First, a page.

The importance of speed
The biggest difference in ability when you go up the ladder from junior golf to college golf to tour golf is in lag putting. One of the things Tiger Woods does best is judge speed on his putts. It's a crucial skill for protecting leads. You can aim for the middle of the green and feel comfortable that you're going to roll the first putt close.
Every player starts a round with a certain amount of energy, and everything you do during the round either adds energy or takes it away. Grinding over a two-putt -- even when you succeed -- takes energy. Tiger has certainly made a ton of gutsy four- and five-footers to save par, but way, way more often, he's within tap-in range.
There's no magic to speed control. If you develop a consistent stroke -- no matter what it looks like technically -- and hit your putts in the middle of the face, you're going to be able to dial in your speed.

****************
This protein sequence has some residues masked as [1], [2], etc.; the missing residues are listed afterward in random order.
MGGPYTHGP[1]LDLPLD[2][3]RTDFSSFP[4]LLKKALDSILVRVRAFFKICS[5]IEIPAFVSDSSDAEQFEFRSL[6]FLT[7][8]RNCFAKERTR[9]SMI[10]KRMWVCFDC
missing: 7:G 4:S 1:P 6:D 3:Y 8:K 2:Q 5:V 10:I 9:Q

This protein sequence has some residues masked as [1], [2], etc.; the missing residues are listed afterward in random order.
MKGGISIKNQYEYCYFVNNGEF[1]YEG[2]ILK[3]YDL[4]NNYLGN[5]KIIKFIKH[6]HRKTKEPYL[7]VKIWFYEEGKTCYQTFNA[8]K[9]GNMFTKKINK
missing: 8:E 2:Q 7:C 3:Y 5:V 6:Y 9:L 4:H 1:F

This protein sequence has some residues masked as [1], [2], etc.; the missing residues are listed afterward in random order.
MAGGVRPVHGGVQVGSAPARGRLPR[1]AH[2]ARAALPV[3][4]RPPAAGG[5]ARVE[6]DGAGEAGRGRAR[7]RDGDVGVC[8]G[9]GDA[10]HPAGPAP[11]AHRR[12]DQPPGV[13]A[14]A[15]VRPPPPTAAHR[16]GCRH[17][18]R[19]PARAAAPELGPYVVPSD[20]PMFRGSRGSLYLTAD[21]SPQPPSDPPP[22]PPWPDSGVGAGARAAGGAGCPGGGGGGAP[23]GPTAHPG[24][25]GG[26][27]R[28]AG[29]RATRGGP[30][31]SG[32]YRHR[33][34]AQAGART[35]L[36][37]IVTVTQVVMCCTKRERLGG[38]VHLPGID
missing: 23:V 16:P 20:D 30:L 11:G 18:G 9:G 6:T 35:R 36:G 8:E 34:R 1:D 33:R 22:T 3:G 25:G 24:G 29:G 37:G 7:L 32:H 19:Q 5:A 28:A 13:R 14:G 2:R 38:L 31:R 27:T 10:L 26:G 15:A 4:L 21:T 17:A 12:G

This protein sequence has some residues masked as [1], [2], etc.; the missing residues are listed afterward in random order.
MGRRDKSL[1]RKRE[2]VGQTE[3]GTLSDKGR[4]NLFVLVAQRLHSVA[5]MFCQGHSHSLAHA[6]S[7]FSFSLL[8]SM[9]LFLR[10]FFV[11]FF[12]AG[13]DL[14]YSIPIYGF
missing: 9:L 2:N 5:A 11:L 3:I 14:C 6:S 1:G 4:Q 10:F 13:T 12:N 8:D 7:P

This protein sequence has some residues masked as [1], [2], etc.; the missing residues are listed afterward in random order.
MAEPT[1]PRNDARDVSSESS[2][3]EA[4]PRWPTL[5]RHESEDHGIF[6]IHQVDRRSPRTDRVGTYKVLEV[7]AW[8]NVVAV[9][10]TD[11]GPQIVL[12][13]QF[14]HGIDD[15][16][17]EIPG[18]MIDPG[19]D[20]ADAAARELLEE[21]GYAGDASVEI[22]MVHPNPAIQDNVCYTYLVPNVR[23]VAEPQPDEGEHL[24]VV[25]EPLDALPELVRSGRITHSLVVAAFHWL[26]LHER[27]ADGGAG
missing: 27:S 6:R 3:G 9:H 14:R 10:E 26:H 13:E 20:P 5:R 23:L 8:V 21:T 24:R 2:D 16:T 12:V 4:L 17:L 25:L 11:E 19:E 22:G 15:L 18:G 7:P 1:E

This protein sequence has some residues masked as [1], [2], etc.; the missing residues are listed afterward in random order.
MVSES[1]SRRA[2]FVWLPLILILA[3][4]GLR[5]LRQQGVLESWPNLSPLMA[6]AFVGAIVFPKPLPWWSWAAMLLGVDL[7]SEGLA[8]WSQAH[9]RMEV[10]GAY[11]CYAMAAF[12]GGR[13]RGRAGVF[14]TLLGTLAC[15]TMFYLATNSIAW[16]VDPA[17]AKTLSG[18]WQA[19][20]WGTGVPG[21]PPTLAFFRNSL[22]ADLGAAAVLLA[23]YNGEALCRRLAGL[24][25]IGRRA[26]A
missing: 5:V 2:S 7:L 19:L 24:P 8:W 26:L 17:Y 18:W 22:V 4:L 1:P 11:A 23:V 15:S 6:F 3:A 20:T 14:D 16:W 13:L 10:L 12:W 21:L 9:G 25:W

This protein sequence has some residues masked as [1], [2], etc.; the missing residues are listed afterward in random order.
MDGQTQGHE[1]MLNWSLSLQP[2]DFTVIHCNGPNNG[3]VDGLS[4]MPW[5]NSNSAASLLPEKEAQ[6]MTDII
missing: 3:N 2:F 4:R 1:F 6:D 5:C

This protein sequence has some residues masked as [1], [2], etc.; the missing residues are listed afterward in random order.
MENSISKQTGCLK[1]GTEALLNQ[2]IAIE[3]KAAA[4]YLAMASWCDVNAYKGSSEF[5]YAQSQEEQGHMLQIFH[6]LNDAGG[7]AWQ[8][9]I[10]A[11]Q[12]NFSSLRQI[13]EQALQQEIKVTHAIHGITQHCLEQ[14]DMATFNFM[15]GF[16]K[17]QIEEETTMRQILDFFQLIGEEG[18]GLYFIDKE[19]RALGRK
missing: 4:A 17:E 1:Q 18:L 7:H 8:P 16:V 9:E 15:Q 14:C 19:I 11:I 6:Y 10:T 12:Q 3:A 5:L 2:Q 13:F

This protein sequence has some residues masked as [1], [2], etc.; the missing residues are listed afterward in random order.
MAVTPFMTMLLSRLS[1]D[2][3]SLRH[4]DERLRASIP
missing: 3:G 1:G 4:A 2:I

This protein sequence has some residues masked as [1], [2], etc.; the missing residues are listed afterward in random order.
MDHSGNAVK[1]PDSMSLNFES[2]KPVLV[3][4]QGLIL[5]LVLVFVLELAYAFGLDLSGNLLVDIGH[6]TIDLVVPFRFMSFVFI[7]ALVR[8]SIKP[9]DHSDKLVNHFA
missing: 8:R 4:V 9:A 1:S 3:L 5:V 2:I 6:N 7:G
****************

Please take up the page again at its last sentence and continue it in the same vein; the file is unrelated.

HOW I SEE IT
TORREY'S DIFFERENT CHALLENGES
The course where they play the Buick Invitational in January and this month's U.S. Open venue share the same name, but that's going to be about the only thing they have in common.
For the Buick, Torrey Pines is always wet and soft, and if the ball hits in the fairway, it tends to stay there. U.S. Open courses usually play hard and fast, so crooked tee shots jump into the rough. Combine hard ground with a persistent wind off the ocean, and Torrey is going to play much different. When you have to keep the ball low in the wind and hit to firm greens, you're really challenging a player's shot-making ability.
And that's as it should be. It's much better than the way the USGA has traditionally done it -- with super-deep rough that forces you to hack and hope. I think people are tired of watching that kind of golf. The setup at Oakmont last year was a huge step in the right direction. Players had a chance to hit out of the rough, but if they missed in the wrong place around the green, it was like hitting into a hazard. I'm really looking forward to watching the action.
Haney runs the Hank Haney International Junior Golf Academy on Hilton Head Island, and owns four golf schools in Texas. Click here for more tips from Haney.
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